Washington’s upcoming apple crop looks to be down in volume for the upcoming season. “Last summer’s super June heat event created some return bloom issues and we also had several cold weeks this spring during pollination which has created our decreased overall fresh apple volumes,” says Chuck Zeutenhorst of FirstFruits Farms. “The unprecedented heat we experienced last June did create some bud damage in certain varieties, so they didn’t have their normal bloom for spring. Couple that with the pollination issues from this spring and our crop is down in Washington from 120 million boxes for 2021-2022 to somewhere between 108 to 112 million fresh boxes for the 2022-2023 season.”
Washington State grows in excess of 70 percent of the nation's fresh apples says Zeutenhorst, who adds that for FirstFruits, the most impacted varieties for volume in this crop are Grannys, Fujis and Red Delicious. The Gala crop, which FirstFruits has just begun harvesting appears to be similar to last season's volumes with Cosmic Crisp production jumping another 30 percent higher from last season. Harvest timing is about a week later than last season with fruit size slightly larger compared to last season albeit more similar to historical norms.
Zeutenhorst notes that while the Eastern apple-producing regions such as New York and Pennsylvania are not reporting bumper crops Michigan thinks they may have one. “But the driver of the nation’s apple crop is Washington so when we have a drop in production it's significant for fresh apple production across the country,” he says.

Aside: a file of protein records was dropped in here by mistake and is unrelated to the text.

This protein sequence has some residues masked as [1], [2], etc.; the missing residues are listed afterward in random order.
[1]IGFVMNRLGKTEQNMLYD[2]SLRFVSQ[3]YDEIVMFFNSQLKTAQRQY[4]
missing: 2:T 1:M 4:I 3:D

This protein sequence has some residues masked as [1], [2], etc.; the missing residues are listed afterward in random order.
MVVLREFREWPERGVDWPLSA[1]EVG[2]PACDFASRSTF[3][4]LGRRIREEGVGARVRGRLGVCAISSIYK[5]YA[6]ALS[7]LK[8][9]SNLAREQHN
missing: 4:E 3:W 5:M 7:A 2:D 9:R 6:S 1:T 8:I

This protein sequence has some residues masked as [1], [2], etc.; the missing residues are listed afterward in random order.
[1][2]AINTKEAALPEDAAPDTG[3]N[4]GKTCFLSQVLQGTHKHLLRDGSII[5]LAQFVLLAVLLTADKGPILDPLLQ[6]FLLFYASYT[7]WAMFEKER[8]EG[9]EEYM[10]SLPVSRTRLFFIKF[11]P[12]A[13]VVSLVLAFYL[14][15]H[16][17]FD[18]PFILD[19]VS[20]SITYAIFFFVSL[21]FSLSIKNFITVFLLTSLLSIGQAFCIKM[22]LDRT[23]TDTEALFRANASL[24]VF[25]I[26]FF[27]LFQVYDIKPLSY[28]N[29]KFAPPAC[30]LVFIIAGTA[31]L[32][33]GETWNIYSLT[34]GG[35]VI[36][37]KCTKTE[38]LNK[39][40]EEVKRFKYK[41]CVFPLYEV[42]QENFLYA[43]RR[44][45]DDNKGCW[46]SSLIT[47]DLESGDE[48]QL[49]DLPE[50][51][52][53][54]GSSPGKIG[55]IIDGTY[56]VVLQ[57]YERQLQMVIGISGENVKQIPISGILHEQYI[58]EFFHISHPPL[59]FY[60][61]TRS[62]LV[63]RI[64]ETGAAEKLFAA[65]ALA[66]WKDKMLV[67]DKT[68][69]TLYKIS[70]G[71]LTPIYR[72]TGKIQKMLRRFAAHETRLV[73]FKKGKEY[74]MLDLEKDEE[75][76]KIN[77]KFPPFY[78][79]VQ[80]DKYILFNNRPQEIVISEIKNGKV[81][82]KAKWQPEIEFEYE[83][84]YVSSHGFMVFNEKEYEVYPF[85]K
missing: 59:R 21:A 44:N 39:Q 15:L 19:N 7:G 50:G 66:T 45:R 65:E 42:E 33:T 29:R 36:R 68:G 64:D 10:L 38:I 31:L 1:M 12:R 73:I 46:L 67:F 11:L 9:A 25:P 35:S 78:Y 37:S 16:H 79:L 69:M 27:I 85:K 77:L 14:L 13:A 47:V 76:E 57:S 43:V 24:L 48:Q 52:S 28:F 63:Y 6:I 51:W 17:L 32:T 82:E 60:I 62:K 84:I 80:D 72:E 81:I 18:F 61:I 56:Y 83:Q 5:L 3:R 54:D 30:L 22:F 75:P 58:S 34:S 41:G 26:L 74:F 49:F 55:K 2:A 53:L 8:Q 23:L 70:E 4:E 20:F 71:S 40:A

Bringing apple SKUs back
This season’s apple crop is starting at what has been an unusual time overall in the market demand-wise because of all the COVID interruptions and supply chain issues. “Right now, we’re experiencing a fairly strong domestic retail demand for apples and we’re hopeful this continues through the 2022/2023 season,” he says. Some retailers are also adding apple SKUs back that were deleted during COVID and during inflationary cost-cutting measures. “During COVID, some retailers reduced their SKU base and we saw that again as inflation began to ramp up, but in the end, it was discovered that skew reduction wasn’t an answer to either situation. So, we are seeing retail moving back to more normal apple selections.”
At the same time, there’s more definition happening on apple varieties. “We had this gigantic push from our industry in new variety development. Of the 40+ new apple varieties there’s definitely a defining and sifting out of some of those varieties which will impact whether some of those varieties make it or not,” says Zeutenhorst. “New varieties were brought into production to create consumer-driven taste opportunities with the reasoning that if we could have new taste profiles, we could increase overall apple demand. Unfortunately, in many cases, we created confusion in the retail market space and what we’re seeing is some of those apples are not making a difference. Instead of creating new apple consumers, we’re cannibalizing other varieties which is our industry’s greatest frustration.”
“As for pricing, while there will be some similarities to last year’s FOBs, the shorter crop should create stronger FOB and demand,” says Zeutenhorst.